By Francisco Alvarado
By Trevor Bach
By Chris Joseph
By Michael E. Miller
By Allie Conti
By Keegan Hamilton and Francisco Alvarado
By Jake Rossen
By Allie Conti
In the following months, claims complaints soared. Salerno's customer-service bureau had handled about 200 phone calls a day when Blue Cross managed the program. That number jumped to 900 a day under Unisys. Letters went from 25 a week to almost 300.
Customers complained that doctors wouldn't treat them because Unisys hadn't paid earlier claims. Some customers were being hounded by collection agencies threatening to ruin their credit because of unpaid bills. Others, like Ellen Zulka of Pompano Beach, had spent months trying to straighten out billing errors. In her case, Unisys paid five surgery-related bills totaling $8500 -- only they were sent to the wrong hospital. When she called Unisys to complain, she was told the claim was lost in the system.
"It got to the point where they had over 300,000 claims that were backlogged in the system at one time," Salerno said. "Some of those sat in there an inordinate amount of time, not a matter of 20 or 30 days; some of them were there 120 or 180 days, and nothing was done with them. Whether it was incompetence or a willful decision made on their part to just not deal with them, I can't say."
As the problems got worse, state officials began receiving what Salerno calls "some very unusual reporting by Unisys with respect to the number of outstanding claims.... The numbers never added up. It sometimes became very difficult to know whether they were being devious or just ignorant. Some of the numbers they gave us they couldn't even explain. We weren't sure whether their statistics were wrong because they just didn't know any better or because they were trying to do a cover-up."
Salerno worked side by side with Unisys employees for more than a year, trying to improve the company's performance. In 1997, when Unisys was finally forced out, so was Salerno -- in retaliation, he says, for his criticism of the Unisys contract award. "It cost me a job," he said. He resigned in July after his duties were reduced from supervising complaints to simply answering telephones.
"The ones who created the problem are still riding high and free," a bitter Salerno said. "The ones who tried to resist what turned into a really expensive donnybrook for state taxpayers, we got the ax. I would just love to see the truth come out."
As complaints mounted against Unisys, so did the investigations. An outside audit by Coopers & Lybrand documented a string of problems, including a claims-error rate that exceeded industry standards and computer software that wasn't performing as promised. The state began withholding a portion of its payments to Unisys as punishment for poor performance. Those penalties eventually totaled about $2 million.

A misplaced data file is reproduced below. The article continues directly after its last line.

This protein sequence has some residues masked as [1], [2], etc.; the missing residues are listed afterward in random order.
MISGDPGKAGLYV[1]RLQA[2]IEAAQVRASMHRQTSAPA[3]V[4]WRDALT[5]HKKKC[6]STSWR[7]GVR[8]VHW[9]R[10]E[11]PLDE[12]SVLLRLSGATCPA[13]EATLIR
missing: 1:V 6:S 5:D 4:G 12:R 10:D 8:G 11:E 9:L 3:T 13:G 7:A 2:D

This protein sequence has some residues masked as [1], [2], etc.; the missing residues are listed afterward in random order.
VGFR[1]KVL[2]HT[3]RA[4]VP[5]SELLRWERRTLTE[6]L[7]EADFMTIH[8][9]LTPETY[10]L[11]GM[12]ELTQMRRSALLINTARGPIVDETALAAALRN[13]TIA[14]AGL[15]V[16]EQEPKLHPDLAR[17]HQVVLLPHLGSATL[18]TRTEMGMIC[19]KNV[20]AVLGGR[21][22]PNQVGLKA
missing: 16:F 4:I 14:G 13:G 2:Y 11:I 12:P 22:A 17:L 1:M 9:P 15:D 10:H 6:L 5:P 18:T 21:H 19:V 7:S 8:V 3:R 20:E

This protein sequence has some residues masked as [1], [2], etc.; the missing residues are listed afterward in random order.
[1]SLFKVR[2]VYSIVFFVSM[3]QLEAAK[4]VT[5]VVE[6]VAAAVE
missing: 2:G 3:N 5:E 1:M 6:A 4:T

Legislative anger exploded, with one senator complaining to reporters, "they sold us a pig in a poke." Sen. John Grant (R-Tampa) thundered: "Either this is the most monumental bureaucratic blunder in quite a while, or it's some kind of massive scandal."
In May 1996 the Florida Department of Law Enforcement (FDLE) opened a criminal investigation. Based on critical audits and statements from at least two fired Unisys employees, the FDLE looked into what it later called "improper billing practices and criminal conspiracy by Unisys." One of those practices allegedly involved the shifting of claims among computer mailboxes to obscure how long they'd been in the system. "They knew they were falling short of the contract requirements," Arnett Ross, a former quality-assurance worker for Unisys, told the Tallahassee Democrat at the time. "When they knew they couldn't do it, they turned around, and they manipulated the data." Unisys strongly denied the allegations and, responding to media reports on the FDLE investigation, said, "We have found absolutely no evidence of any criminal wrongdoing."
As the investigation progressed, FDLE Director James T. "Tim" Moore complained that Unisys was providing "substantially less than full cooperation." Deputy Attorney General Peter Antonacci was blunter. "This is not the clean-hands crowd," he said. "You have to wonder what else they are up to when they are treating their customers this way."
By the end of 1996, the Chiles administration was in retreat. Cook admitted to reporters that the Unisys contract was "a tragedy of errors... a nightmare for all of us." The following spring, as the administration negotiated surrender terms with Unisys, the state legislature also acted. It took control of the health-insurance contract away from the AHCA and added a provision actually requiring future bidders to know something about running a health-insurance system.
On May 29, 1997, Chiles announced the pullout agreement with Unisys and admitted the AHCA bid process was a mistake. "Unisys underbid that contract an awful lot," the governor said. "The Blues knew a lot more about what they were doing when they put the numbers to it, in hindsight."
Two months later, with the revised bid-rules in place, Chiles announced his new health-insurance management company: Blue Cross/Blue Shield of Florida. "I hope I never have to deal with this again," the governor said.
But the Unisys fallout continued.
In July the FDLE charged two Unisys health-insurance employees with stealing more than $840,000 by diverting claims money to a phony address. In November two more employees were arrested in a copycat scheme planned after the first arrests. One, LaTonia Brennan of Fort Lauderdale, was charged with swindling $23,000 by accessing the Unisys computer network, then changing the addresses of legitimate health care providers to reflect a bogus address. When Unisys hired Brennan for her computer job, she already had a lengthy record of arrests for grand theft, credit card fraud, forgery, and writing bad checks.